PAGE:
The absence of common international standards could arguably contribute to undisclosed security deficits that could be revealed to, and exploited by, terrorists or criminals. At the same time, some experts argue that creating such a baseline could establish a low level of security and prevent standards from being improved above that level. In addition, a publicly accessible list of security standards could prove useful to potential illegal infiltrators, by allowing them to identify security vulnerabilities within the system.
The primary reason behind this failure to introduce a global standards regime is a lack of major concern on the part of many governments about the risk of a nuclear terrorist attack, when they can cite the lack of any nuclear terrorism incident as evidence that current efforts are sufficient. Ultimately, many governments have been unwilling to go beyond case-by-case participation in nuclear security-related endeavours because they are satisfied that the level of physical protection they provide for their materials and installations is sufficient.
Perhaps the biggest obstacle to greater political commitment in addressing nuclear security issues is the fact that an attack has not so far been made using radiological or nuclear materials. Many nuclear professionals seem to believe it is only a theoretical possibility that these materials could be used in an attack. By contrast, the nuclear safety regime has been constructed on the basis of significant responses by the IAEA and national governments to two severe nuclear accidents: Three Mile Island in the US in 1979 and Chernobyl in the Soviet Union in 1986.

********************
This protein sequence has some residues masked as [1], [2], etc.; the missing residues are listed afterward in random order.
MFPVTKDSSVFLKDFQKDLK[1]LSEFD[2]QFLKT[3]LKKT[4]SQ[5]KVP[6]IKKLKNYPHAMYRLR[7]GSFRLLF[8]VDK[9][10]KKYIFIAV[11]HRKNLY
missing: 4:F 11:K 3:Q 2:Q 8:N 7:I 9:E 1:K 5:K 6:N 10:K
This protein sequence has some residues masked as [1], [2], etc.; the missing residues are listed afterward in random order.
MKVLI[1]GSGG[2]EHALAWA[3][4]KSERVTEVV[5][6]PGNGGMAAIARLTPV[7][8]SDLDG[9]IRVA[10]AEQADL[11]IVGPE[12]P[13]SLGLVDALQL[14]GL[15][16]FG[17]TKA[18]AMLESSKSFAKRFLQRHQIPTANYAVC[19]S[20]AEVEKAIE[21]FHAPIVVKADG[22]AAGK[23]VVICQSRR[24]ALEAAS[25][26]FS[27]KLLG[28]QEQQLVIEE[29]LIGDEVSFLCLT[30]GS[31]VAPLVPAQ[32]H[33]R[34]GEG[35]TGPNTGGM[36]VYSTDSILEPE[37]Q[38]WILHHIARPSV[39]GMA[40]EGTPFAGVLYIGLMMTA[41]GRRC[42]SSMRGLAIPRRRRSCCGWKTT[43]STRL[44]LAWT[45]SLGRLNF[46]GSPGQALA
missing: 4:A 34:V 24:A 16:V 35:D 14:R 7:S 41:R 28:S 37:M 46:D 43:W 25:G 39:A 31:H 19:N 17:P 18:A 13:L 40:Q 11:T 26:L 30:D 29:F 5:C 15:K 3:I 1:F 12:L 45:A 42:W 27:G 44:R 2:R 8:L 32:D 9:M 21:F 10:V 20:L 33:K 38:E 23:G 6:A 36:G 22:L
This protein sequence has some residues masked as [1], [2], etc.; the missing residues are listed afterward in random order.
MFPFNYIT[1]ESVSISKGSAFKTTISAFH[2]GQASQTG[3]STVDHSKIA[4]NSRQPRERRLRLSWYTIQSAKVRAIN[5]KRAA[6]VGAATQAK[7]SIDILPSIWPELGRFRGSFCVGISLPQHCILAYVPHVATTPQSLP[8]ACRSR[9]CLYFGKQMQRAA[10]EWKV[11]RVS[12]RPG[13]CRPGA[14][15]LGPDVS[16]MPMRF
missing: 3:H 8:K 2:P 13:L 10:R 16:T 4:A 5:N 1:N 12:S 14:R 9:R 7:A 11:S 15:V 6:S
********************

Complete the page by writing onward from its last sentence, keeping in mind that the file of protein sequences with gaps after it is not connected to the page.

In addition, international concern about the risk posed by former Soviet arsenals is now declining. Concern peaked in 1994, when a rash of smuggling incidents featuring small amounts of HEU and plutonium were uncovered in Russia, the Czech Republic and Germany. The threat from the Soviet nuclear weapons legacy appears currently to have receded, in part because Russia's political leadership has reasserted control since the late 1990s and because Russia has co-operated with the US and other countries in rectifying deficiencies in control over its nuclear materials. As of 2012, the IAEA had identified a total of 18 cases in which stolen nuclear weapons-usable materials were recovered. However, in very few of these cases was the material's origin detected, nor who stole it, under what circumstances, or where the materials were being taken. Moreover, in none of the cases were terrorist groups identified as having stolen or obtained these materials.
The GAO did warn in 2010 that certain programmes the US had established under the Co-operative Threat Reduction programme in 1991, to secure nuclear assets in the former Soviet Union, would soon expire or be taken over by Russian authorities. This was a troubling prospect for the US as much work remained to be done. In 2008, then US secretary of defense Robert Gates said he was "worried" about the past Soviet legacy because "the Russians probably do not have any idea how many [nuclear artillery shells] they have or, potentially, where they are". However, in the same breath he expressed "fairly high confidence" that known Russian inventories were under control. Gates put the number of old, not fully accounted for, Russian nuclear weapons at "tens of thousands".